Police Budget Vote: Debate 25
By Hon VB Ndlovu MP

 

National Assembly, 13th April 2011

Honourable Speaker

In order for our Police force to effectively carry out its mandated tasks of the prevention, combating and investigation of crimes, the maintenance of public order, the security of our citizens and the upholding and enforcement of our laws, it is necessary they are afforded every possible form of logistical assistance by government.

Any failure by government in this regard will have both direct and extremely dire consequences for the law abiding citizens of our Country.

The IFP therefore urges the government to do all that it can in terms of budgetary and logistical support to our Police Force.
The building of new Police stations and the upgrading of existing and satellite police stations is paramount in respect of our visible policing policy, which we know that in itself is an effective crime deterrent. To this end we would like to see a stronger relationship develop between the Police Force and the Department of Public Works, as a breakdown in communication results in unnecessary building delays and gives criminals added opportunities to ply their trades.

The IFP await the results of the investigation by the SIU into this department in order to be able to ascertain exactly what to do and say about corruption.

The IFP welcome the increase in the numbers of Police personnel, but the ministry must see to it that these new members are utilized as optimally as possible by the force in the areas that require the most urgent attention. Areas such as our Visible Policing and Detective Services.

The IFP wants to see greater budgetary assistance being made available to Detective Services as currently this area of the police force is in dire need of assistance. Our Detectives have inferior or damaged equipment, are understaffed and consequently of low morale. These factors, Honourable Speaker do not lead to a productive work output, the net result being that criminal’s that should be behind bars are now walking our streets.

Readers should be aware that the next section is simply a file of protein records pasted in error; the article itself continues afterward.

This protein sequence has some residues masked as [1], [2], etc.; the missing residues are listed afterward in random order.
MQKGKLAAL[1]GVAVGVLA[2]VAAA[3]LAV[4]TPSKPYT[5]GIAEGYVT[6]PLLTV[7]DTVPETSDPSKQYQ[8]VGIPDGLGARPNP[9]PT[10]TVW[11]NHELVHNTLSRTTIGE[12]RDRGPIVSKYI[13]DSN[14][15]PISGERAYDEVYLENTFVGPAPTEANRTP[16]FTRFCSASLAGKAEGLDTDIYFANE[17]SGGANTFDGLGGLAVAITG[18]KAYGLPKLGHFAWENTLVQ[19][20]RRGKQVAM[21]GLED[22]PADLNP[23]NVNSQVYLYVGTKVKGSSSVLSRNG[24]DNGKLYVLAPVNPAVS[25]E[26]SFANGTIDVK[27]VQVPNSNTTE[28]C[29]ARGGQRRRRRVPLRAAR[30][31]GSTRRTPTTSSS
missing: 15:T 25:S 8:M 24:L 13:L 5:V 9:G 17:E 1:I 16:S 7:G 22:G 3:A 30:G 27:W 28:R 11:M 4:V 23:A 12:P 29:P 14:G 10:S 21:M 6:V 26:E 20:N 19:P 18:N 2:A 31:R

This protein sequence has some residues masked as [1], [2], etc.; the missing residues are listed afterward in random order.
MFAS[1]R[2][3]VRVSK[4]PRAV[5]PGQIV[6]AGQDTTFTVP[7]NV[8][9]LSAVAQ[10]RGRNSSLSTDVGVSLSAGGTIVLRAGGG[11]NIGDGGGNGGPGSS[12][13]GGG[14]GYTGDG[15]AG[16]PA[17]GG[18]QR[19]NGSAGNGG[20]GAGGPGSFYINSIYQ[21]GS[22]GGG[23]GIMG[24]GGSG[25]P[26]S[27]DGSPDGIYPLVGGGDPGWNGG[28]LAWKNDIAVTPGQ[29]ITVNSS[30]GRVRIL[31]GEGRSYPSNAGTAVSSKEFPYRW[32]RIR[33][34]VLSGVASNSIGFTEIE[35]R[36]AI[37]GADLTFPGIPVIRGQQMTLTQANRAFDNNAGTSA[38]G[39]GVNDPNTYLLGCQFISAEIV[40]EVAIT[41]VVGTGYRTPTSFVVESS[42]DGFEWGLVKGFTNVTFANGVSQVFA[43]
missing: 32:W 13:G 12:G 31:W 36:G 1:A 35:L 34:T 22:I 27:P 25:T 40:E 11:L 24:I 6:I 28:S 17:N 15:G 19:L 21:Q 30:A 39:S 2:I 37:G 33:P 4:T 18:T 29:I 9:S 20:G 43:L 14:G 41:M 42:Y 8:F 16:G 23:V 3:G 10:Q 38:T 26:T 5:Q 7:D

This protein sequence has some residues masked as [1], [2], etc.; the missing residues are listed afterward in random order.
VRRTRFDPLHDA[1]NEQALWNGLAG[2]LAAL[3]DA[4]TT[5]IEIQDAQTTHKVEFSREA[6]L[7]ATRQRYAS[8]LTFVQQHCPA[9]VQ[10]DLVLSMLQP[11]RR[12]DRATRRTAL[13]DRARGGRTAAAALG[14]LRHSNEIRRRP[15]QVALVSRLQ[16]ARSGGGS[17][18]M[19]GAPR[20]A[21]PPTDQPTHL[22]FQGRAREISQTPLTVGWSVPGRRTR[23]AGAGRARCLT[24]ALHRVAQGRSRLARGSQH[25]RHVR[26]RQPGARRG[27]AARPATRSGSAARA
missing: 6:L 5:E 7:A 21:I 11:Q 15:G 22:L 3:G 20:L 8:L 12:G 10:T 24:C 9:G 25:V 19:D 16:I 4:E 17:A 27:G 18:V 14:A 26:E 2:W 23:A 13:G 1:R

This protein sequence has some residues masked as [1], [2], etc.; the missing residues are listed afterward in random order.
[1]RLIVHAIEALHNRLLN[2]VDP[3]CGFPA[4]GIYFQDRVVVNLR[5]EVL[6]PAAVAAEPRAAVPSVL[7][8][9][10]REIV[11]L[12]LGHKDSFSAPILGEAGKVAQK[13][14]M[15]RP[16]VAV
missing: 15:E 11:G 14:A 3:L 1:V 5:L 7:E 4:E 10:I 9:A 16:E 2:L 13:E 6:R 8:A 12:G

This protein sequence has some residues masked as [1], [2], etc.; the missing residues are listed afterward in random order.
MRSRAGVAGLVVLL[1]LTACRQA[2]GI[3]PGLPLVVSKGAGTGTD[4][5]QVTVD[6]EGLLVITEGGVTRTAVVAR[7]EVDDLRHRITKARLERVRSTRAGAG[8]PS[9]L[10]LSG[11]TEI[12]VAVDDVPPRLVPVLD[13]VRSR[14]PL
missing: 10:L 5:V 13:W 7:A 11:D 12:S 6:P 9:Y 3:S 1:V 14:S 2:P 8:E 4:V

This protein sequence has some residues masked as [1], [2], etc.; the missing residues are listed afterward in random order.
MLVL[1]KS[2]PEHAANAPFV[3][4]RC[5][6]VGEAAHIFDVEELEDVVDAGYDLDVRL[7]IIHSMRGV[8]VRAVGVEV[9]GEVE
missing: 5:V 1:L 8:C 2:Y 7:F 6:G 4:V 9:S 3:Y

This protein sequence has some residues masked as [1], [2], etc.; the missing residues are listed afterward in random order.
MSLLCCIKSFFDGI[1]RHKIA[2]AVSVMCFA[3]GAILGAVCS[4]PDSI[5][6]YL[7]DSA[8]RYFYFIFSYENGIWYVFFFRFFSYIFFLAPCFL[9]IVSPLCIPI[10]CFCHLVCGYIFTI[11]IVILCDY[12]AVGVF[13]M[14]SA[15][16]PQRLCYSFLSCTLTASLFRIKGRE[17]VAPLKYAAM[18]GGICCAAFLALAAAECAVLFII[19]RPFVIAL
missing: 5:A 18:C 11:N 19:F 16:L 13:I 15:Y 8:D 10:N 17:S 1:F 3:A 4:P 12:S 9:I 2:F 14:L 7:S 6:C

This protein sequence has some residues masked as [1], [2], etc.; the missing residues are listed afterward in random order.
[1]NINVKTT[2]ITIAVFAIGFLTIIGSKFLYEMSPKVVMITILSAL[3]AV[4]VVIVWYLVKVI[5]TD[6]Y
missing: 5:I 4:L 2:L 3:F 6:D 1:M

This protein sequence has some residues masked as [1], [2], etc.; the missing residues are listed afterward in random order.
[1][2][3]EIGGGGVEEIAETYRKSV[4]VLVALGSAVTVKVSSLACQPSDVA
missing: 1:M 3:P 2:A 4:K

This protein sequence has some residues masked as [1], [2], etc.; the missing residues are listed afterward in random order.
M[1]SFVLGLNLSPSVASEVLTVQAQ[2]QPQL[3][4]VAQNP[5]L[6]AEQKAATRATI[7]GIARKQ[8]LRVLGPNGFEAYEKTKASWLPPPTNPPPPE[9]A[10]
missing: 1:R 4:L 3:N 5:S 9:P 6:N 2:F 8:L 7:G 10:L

SAPS Forensics have made great strides in dealing with the backlog of forensic casework and the Minister must be congratulated on this, however there is still a lot of work to be done until the forensics laboratories are up to date. We therefore urge the Minister to maintain the impetus in this area.

The Independent Complaints Directorate is another area of concern for the IFP. Unnecessary travelling costs incurred by the ICD head office staff when provincial ICD staff were perfectly capable of attending to the work that was required within the provinces is an example of wasteful and unnecessary expenditure, and this is what must be eradicated, starting at the very top, if we are ever to inculcate a culture of the responsible use of resources within the department.

The IFP is looking forward to full and proper investigations being carried out by the ICD upon errant members of the police force and we trust that such investigations will be carried out without any third party interference.
The IFP would also like to see the correct measures being taken on policy implementation as well as strict adherence by the department to directives from the ministry.

Police brutality, negligence and recklessness can only be curbed by the institution of a strict code of discipline by which all police force members adhere to. The Minister and National Commissioner and all other high ranking police officials must lead from the front and be beyond reproach in all of their dealings so as set the correct example for other members of the police force to follow.

The IFP want to know how the DPCI will continue to do its work when there is a judgment on its legislative establishment. Its consequences are very high.

ISIZULU SITHI “ UMVUNDLA ZIWUNQANDA PHAMBILI”

In conclusion, The IFP wish the Minister and the entire police force a safe and productive year ahead with the keeping of South Africa safe.

I thank you.
Hon VB Ndlovu